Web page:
As Turkish troops and their Free n Army rebel allies close in on the the mainly Kurdish city of , the looming question is whether will actually wade into what analysts warn will be a bloody fight with high civilian casualties.

The other is whether the n Kurdish militant group known as the People’s Protection Units (YPG) will remain to defend the city or cut its losses and leave.

These questions arose last week as Turkish troops moved on the town of Jinderes, which lies southwest of  and is critical to disrupting the YPG’s supply lines further east. The Turkish-led force backed by massive air power seized Jindires with little resistance. The ease suggests the YPG decided to tactically retreat and save its manpower for city.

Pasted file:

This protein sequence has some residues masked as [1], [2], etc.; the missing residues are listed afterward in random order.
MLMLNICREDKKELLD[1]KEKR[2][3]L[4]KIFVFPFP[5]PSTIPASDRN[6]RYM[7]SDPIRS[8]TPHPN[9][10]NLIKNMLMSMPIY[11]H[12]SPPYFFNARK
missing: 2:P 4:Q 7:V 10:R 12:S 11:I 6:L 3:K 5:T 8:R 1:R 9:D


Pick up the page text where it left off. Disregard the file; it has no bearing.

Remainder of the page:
’s hawkish President Recep Tayyip Erdogan left no room for doubt about ’s intentions, saying Friday, “Now the center of is surrounded and our entry is imminent.” Erdogan announced ambitious plans for the city, saying would help rebuild its infrastructure, restore electricity and water and modernize its education and its healthcare system “just like it did in , al-Rai, Azaz and .”

The Turkish strongman was referring to the hefty chunk of territory seized during the Euphrates Shield operation that began in in August 2016. has since set about building roads, schools and hospitals and training local security forces there with what critics call “neo-Ottoman” — some even say Islamist — zeal.